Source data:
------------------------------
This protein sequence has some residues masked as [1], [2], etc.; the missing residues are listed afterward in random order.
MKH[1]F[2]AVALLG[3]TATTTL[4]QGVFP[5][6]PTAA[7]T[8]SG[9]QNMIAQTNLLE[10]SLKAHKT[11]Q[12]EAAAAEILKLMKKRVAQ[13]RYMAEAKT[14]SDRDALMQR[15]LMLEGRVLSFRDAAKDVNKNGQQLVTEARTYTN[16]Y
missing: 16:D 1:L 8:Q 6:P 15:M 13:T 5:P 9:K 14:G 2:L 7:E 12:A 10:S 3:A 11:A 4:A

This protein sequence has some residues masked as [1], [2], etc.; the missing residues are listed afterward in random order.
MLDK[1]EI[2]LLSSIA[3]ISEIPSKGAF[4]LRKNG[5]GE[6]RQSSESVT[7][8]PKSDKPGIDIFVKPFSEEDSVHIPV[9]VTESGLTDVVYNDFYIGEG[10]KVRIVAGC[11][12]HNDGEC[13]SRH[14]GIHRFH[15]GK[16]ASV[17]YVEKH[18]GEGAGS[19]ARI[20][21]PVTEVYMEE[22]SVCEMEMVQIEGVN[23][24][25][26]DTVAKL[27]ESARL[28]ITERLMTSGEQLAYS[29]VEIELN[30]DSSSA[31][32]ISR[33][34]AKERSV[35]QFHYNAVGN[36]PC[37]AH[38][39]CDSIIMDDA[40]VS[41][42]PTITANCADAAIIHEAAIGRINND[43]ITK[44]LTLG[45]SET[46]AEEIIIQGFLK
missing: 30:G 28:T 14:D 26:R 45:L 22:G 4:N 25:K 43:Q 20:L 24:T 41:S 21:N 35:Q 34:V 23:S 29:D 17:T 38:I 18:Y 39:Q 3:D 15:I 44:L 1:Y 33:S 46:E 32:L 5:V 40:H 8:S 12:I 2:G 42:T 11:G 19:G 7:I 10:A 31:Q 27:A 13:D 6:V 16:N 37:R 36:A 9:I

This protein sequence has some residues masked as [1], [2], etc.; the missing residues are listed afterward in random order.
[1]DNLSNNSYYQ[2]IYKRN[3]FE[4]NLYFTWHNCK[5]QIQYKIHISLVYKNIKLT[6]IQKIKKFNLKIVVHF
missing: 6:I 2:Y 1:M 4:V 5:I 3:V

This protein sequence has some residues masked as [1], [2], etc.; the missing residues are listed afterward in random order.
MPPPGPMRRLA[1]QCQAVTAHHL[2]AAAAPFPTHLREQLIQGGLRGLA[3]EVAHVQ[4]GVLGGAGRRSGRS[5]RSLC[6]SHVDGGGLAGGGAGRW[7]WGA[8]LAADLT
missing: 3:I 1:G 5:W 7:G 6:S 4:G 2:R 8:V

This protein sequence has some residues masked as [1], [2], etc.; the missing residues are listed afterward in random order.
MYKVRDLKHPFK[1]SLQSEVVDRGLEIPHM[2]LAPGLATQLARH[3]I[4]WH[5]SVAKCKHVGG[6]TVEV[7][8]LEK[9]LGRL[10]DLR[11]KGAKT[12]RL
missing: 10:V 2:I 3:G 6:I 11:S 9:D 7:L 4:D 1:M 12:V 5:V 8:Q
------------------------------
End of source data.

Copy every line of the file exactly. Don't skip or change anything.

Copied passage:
This protein sequence has some residues masked as [1], [2], etc.; the missing residues are listed afterward in random order.
MKH[1]F[2]AVALLG[3]TATTTL[4]QGVFP[5][6]PTAA[7]T[8]SG[9]QNMIAQTNLLE[10]SLKAHKT[11]Q[12]EAAAAEILKLMKKRVAQ[13]RYMAEAKT[14]SDRDALMQR[15]LMLEGRVLSFRDAAKDVNKNGQQLVTEARTYTN[16]Y
missing: 16:D 1:L 8:Q 6:P 15:M 13:T 5:P 9:K 14:G 2:L 7:E 12:A 10:S 3:A 11:A 4:A

This protein sequence has some residues masked as [1], [2], etc.; the missing residues are listed afterward in random order.
MLDK[1]EI[2]LLSSIA[3]ISEIPSKGAF[4]LRKNG[5]GE[6]RQSSESVT[7][8]PKSDKPGIDIFVKPFSEEDSVHIPV[9]VTESGLTDVVYNDFYIGEG[10]KVRIVAGC[11][12]HNDGEC[13]SRH[14]GIHRFH[15]GK[16]ASV[17]YVEKH[18]GEGAGS[19]ARI[20][21]PVTEVYMEE[22]SVCEMEMVQIEGVN[23][24][25][26]DTVAKL[27]ESARL[28]ITERLMTSGEQLAYS[29]VEIELN[30]DSSSA[31][32]ISR[33][34]AKERSV[35]QFHYNAVGN[36]PC[37]AH[38][39]CDSIIMDDA[40]VS[41][42]PTITANCADAAIIHEAAIGRINND[43]ITK[44]LTLG[45]SET[46]AEEIIIQGFLK
missing: 30:G 28:T 14:D 26:R 45:L 22:G 4:N 25:K 43:Q 20:L 24:T 41:S 21:N 35:Q 34:V 23:S 29:D 17:T 38:I 18:Y 39:Q 3:D 15:I 44:L 1:Y 33:S 46:E 32:L 5:V 40:H 8:S 12:I 2:G 42:T 11:G 19:G 7:I 10:A 31:Q 27:A 13:D 6:V 16:N 37:R 36:A 9:I

This protein sequence has some residues masked as [1], [2], etc.; the missing residues are listed afterward in random order.
[1]DNLSNNSYYQ[2]IYKRN[3]FE[4]NLYFTWHNCK[5]QIQYKIHISLVYKNIKLT[6]IQKIKKFNLKIVVHF
missing: 6:I 2:Y 1:M 4:V 5:I 3:V

This protein sequence has some residues masked as [1], [2], etc.; the missing residues are listed afterward in random order.
MPPPGPMRRLA[1]QCQAVTAHHL[2]AAAAPFPTHLREQLIQGGLRGLA[3]EVAHVQ[4]GVLGGAGRRSGRS[5]RSLC[6]SHVDGGGLAGGGAGRW[7]WGA[8]LAADLT
missing: 3:I 1:G 5:W 7:G 6:S 4:G 2:R 8:V

This protein sequence has some residues masked as [1], [2], etc.; the missing residues are listed afterward in random order.
MYKVRDLKHPFK[1]SLQSEVVDRGLEIPHM[2]LAPGLATQLARH[3]I[4]WH[5]SVAKCKHVGG[6]TVEV[7][8]LEK[9]LGRL[10]DLR[11]KGAKT[12]RL
missing: 10:V 2:I 3:G 6:I 11:S 9:D 7:L 4:D 1:M 12:V 5:V 8:Q